In addition to the student accounts there is an administrator/parent account.  This allows the parent to set individual parameters for times of the day when log in is allowed as well as the level of mastery for moving on to the next lesson.

How we used Wordy Qwerty

Both my 7 and 10 year olds used Wordy Qwerty and had fun with it.  Wordy Qwerty helped explain in a catchy manner some of the spelling rules that my 10 year old has struggled with and introduced my 7 year old to some new ones.  They are both great readers, but spelling remains a challenge.

We all liked the variety of activities in each lesson. Each activity uses words in different ways so that the student is exposed to how the rule applies in many settings. I especially liked the two column activity for my 7 year old as he has been interested in homophones lately and this gave him concrete examples and many more than I could think of one my own. I would say it is a very well rounded approach to spelling and something that maybe more difficult to find in a paper and pencil approach.

Both of my children loved seeing their music machine parts add up as well as guessing what part would be added next or what sound there would be.

I was somewhat disappointed in Wordy Qwerty as I was expecting it to be more of a typing instruction program. The website does not say it is a typing program, but I made this assumption based on my prior experience with their other product. But I love Wordy Qwerty for what it does, helping children learn how words are put together in English.

One thing I would like to see added to the Wordy Qwerty program is posters of spelling rules. I am thinking of something along the lines of a pdf file which could be downloaded and printed on standard size paper. This way the rules learned in Wordy Qwerty could be easily referenced and transferred to our subjects thus providing reinforcement across the curriculum.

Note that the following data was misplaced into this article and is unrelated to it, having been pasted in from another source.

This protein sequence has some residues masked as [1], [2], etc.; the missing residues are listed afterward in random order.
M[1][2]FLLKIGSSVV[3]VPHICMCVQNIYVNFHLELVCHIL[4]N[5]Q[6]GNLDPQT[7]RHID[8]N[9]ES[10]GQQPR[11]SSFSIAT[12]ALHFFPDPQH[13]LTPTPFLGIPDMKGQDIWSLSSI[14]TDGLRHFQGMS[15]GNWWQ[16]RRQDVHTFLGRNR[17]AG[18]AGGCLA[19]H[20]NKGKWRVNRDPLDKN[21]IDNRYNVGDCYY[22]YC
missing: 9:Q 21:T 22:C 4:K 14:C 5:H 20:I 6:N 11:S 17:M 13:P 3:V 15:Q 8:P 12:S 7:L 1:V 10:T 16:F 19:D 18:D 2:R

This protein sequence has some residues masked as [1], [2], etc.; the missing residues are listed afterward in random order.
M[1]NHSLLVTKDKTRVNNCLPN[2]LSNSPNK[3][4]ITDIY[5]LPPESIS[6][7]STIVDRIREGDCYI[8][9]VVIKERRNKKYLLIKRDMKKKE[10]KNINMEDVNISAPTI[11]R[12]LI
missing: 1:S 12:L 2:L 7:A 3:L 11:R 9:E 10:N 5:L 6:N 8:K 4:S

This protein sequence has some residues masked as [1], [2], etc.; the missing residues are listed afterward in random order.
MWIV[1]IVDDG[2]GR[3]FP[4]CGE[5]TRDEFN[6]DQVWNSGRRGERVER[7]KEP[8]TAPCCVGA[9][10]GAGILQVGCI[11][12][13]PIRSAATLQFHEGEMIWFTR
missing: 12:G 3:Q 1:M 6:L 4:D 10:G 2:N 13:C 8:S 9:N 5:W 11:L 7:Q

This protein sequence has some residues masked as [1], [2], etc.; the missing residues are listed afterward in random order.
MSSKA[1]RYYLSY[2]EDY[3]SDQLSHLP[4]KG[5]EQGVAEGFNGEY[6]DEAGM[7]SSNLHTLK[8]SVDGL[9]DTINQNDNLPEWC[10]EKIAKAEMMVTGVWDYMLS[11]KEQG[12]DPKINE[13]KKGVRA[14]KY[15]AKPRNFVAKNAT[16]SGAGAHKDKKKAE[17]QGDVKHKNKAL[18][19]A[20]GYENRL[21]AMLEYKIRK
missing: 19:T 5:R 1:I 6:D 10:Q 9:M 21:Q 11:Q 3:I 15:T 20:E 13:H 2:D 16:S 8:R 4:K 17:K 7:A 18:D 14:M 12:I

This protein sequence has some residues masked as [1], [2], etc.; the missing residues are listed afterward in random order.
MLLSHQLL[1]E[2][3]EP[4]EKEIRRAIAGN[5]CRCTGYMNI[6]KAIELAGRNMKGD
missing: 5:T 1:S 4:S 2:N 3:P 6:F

We did experience some issues with slow loading of Wordy Qwerty and it was frustrating to both of my children.  I never timed it to see how long it actually took to move from activity to activity so I don't know if this is truly an issue or just my childrens' expectations for instantaneous results. I emailed customer service about this concern and they were very prompt in replying to me.

Note: While looking for information on the website to finish this review I noticed that Quick Time is required for operation of the program.  I do not believe Quicktime is on my computer so that may be part of the problem here.  I will be checking this out in the near future.

If you are interested in learning about Read, Write, and Type you can go to the Crew Blog or to my personal review.

Read what other TOS Crew members had to say at the Crew Blog.


Disclaimer: I received free access to Wordy Qwerty in exchange for my honest review here.  I have not been compensated in any other manner and all opinions expressed here are solely my own.